Levin bill would ease troop deployment against ISIS

Senate Armed Services Committee Chairman Carl LevinCarl Milton LevinThe Trumpification of the federal courts Global health is the last bastion of bipartisan foreign policy Can the United States Senate rise to the occasion? Probably not MORE (D-Mich.) filed a bill Tuesday that would make it easier for the president to deploy troops against non-state actors, such as the Islamic State in Iraq and Syria (ISIS).

The War Powers Resolution allows the president to deploy troops into hostilities for 60 days without a declaration of war from Congress. Levin's amendment would allow President Obama to send troops to fight ISIS for longer, unless Congress objects.

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Levin, who retires by the end of this year, said the approach would allow the president to take "decisive action to address imminent terrorist threats," but reserve a clear role for Congress through a resolution of disapproval.

"I believe this approach would provide greater clarity for the Executive and Legislative branches and I hope a future Senate will consider it," he said.

The bill, if passed, could make it unnecessary for a separate authorization for use of military force (AUMF) against ISIS, although it would not necessarily exclude one.

Lawmakers struggled during the lame-duck session to work on an AUMF, which would authorize the war against ISIS, but also limit that authority.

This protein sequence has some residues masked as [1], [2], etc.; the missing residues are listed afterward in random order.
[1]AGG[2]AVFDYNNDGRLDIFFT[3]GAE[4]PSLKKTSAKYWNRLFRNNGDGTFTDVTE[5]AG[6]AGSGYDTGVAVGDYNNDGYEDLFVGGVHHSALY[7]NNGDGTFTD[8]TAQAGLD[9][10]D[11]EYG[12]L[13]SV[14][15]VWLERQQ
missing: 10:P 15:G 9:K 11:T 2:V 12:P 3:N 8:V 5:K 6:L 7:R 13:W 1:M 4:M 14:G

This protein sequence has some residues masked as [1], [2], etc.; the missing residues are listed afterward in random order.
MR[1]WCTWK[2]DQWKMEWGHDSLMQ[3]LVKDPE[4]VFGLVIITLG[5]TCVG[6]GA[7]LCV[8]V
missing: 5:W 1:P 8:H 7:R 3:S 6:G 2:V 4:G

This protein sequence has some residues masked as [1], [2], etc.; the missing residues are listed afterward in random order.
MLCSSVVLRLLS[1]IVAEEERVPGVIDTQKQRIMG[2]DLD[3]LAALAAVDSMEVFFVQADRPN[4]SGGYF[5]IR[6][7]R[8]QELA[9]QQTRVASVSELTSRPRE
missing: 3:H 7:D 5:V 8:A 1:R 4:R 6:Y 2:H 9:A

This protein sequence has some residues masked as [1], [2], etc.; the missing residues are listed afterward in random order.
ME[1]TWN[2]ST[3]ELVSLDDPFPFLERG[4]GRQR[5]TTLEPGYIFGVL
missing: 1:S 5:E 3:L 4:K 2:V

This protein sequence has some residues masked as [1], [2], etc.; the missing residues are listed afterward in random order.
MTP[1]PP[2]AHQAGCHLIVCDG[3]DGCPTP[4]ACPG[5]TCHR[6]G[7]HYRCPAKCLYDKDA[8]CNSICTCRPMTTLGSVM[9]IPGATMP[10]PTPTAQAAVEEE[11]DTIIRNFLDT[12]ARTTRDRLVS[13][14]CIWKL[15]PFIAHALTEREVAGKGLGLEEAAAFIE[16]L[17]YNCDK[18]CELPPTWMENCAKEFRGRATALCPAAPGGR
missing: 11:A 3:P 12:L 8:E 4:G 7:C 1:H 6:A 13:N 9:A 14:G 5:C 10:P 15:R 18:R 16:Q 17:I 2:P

The White House has filed several notifications under the War Powers Resolution, but has not allowed it to limit the deployment of 1,600 troops since June to Iraq so far. Nor has the White House allowed the resolution to limit airstrikes against ISIS in Iraq and Syria, which commenced in early August.

The White House maintains it has all the authorities it needs to act against ISIS under the 2001 and 2002 AUMFs.

Levin noted that the resolution has been mostly ignored by administrations since the 1990s, and needs to be updated.

"Some believe that the continuing hostilities are a violation of the War Powers Resolution. Others argue that the War Powers Resolution hasn’t been triggered, because our military actions can be justified under earlier authorizations," he said.

"Either way, it is clear that the 60-day limitation in the Resolution has had no more force and effect in the case of the battle against ISIS than it did in earlier actions in Bosnia, Kosovo, and elsewhere," he said.

"I believe that the War Powers Resolution needs to be modernized to make it more relevant to the situations our military is likely to face in the 21st century – in particular, the ongoing struggle against new and evolving terrorist groups," he said.